Source: "Jefferson and Birmingham, Alabama, Historical and Biographical." Teeple & Smith Publishers. Birmingham Alabama: Caldwell Printing Works, 1887.
William C. Ward is a native of Bibb County, Alabama, and was born April 5th, 1835. He is a son of
David Ward, and his ancestral history, on the paternal side, is an exceedingly interesting one.
His father was a native of Edgefield County, South Carolina. His father's father was a Virginian,
of direct English descent, the subject's great grandfather coming over with a party of farmers,
who landed on Virginia soil about the year 1700. He subsequently went to the State of South
Carolina. The grandfather and great grandfather were both soldiers in the revolutionary war, the
latter losing his life, and the former an eye, and a great uncle dying in the trenches at the
siege of Savannah.
The maternal side of his history is no less interesting. The subject's mother was a Georgian by birth, and her ancestry of Virginia origin, who, in turn, were of direct English descendants. Some of them also figured in the revolutionary war for independence. Her immediate ancestors immigrated to Georgia some time about the beginning of the present century. Her maiden name was A. C. E. Carleton. The subject's father and mother were married in Bibb County, Alabama, some time after their immigration to the State, which runs back to an early period in its history. His mother died in the year 1859, and his father survived her only one year. The latter was a farmer of large means. There were twelve children in the family, several of whom attained maturity.
The subject of this sketch was reared in Bibb County, and received his first school training there. After attaining a sufficient age he entered the University of Alabama, and graduated, as the first-honor man, in the class of 1858. This was no mean distinction. For three years after this he was professor of Pure Mathematics, Rhetoric, and Logic, in Howard College, Marion, Alabama, one of the leading and best known institutions, noted for the high standard of education attained by its students.
In April, 1861, he entered the service of the Confederacy as a private in Company G of the Fourth Alabama Infantry, and was in Lee's army of Northern Virginia. He was in the first battle of Manassas, and all the principal battles of Virginia up to the bloody engagement of Gettysburg, where he was wounded, in the charge on Little Round Top, made by General Hood. He was left on the field of battle for six weeks because the condition of his wound would not permit his removal. Here he endured all that is conceivable of suffering and hardship. He was exchanged, and in the winter of 1863-64 was transferred to the Sixty-second Alabama Regiment, and became Captain of Company A of that regiment. He remained with this regiment until its capture at Blakely, and prior to this was wounded twice at Spanish Fort. For some weeks he was a prisoner at Ship Island, where he was guarded by negro soldiers.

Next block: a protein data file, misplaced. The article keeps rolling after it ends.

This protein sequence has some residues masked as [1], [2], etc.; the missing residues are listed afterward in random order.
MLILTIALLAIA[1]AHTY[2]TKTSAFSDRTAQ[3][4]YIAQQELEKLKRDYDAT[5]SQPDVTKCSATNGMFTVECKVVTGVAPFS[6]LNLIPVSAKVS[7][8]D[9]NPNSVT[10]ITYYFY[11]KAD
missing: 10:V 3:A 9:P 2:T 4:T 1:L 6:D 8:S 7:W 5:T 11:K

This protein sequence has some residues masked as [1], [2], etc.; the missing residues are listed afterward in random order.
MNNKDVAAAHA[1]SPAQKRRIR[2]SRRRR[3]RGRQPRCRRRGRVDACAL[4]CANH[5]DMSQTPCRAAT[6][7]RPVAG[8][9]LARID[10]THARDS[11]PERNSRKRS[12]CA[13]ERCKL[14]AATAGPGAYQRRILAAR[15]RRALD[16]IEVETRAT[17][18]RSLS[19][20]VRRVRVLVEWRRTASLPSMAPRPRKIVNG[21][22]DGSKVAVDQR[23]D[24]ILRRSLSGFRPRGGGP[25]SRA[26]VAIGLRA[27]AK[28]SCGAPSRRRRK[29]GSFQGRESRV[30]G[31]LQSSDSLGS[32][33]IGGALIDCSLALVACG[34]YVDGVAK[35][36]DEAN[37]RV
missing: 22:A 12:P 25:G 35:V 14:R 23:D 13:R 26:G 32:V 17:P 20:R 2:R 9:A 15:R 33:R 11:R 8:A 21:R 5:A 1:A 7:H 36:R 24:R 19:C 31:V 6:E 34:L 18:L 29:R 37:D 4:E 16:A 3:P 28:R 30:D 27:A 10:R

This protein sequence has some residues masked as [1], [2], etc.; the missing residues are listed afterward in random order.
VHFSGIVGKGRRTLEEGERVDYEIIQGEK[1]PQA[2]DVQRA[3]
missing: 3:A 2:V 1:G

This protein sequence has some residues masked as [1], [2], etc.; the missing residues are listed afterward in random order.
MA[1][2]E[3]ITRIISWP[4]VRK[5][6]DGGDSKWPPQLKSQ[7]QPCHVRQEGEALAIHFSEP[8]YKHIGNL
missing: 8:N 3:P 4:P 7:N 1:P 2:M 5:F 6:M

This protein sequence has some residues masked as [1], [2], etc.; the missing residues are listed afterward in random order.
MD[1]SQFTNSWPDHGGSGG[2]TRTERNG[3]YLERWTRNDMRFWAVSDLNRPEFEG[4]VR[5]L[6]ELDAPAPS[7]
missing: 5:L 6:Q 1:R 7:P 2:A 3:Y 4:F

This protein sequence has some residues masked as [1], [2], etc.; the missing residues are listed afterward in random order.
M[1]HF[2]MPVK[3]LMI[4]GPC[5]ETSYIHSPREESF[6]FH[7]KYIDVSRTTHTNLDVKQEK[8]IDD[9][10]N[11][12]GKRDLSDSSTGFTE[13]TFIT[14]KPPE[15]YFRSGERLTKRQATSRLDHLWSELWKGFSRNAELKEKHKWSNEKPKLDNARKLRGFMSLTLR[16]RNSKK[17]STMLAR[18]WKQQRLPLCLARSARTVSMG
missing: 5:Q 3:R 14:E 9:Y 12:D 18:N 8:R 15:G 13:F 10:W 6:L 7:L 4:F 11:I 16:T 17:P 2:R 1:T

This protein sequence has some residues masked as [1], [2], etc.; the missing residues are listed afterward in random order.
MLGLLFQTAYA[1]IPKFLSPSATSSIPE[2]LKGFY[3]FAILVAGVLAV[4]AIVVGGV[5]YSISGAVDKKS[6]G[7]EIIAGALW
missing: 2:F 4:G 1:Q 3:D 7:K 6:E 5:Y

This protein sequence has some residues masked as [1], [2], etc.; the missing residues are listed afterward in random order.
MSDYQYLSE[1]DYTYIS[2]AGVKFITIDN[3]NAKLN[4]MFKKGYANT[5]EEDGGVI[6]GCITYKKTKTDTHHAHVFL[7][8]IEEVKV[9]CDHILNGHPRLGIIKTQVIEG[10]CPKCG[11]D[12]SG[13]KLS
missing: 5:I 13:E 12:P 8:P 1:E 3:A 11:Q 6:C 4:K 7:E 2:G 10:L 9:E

After the close of the war he returned home, and prepared himself for the bar by private study. On being admitted he began the practice at Selma, Alabama, in 1866, and has always been found, in this field of action, taking a prominent stand before the people. He always took a prominent part in politics, except offering for office, and was of the "Simon pure" democratic way of thinking. He stood by the people, and labored earnestly for their interests in one of the darkest periods of the State's history-we refer to the trying times of reconstruction. He did not hesitate to close his office, and, at his own expense, traveled through several counties, speaking wherever a crowd could be gathered to hear him. He was especially active in the political campaigns of 1874, 1876, and 1878. At one time he was a member of the city government of Selma, and interested himself, to a great extent, in organizing the public schools of the city, now one of the most admirable school systems of the State.
He was defeated for the Mayoralty of Selma in the election of 1877. While never holding an office he has frequently acted as special judge, and is now judge in the case of the mortgage bondholders against the Selma & New Orleans Railroad and Emigration Association, and was at one time one of three judges of a special court of the Supreme Court of the State, in the case of Baldwin, receiver, against the Liverpool and London and Globe Insurance Company, and delivered an opinion in the case.
In December, 1885, he came to Birmingham and took up his residence, and since then has devoted himself entirely to professional labors. He owns considerable property here and elsewhere, and, among other things, is the possessor of one of the handsomest houses, which is picturesquely situated on the South Highlands, in the city of Birmingham.
He was married, in 1868, to Miss Alice Goodhue, a daughter of Professor A. B. Goodhue, of Howard College, Marion, Alabama, in the month of February, 1868. His wife's father is now a resident of Gadsden, Alabama. Captain Ward is the father of four living children, whose names are Alice Lillian, Julia, May Carleton, and an infant. Both the Captain and Mrs. Ward are members of the South Side Baptist Church, of Birmingham. Thus, we have, in Captain Ward, the life of a citizen, well rounded with the performance of high and honorable duties.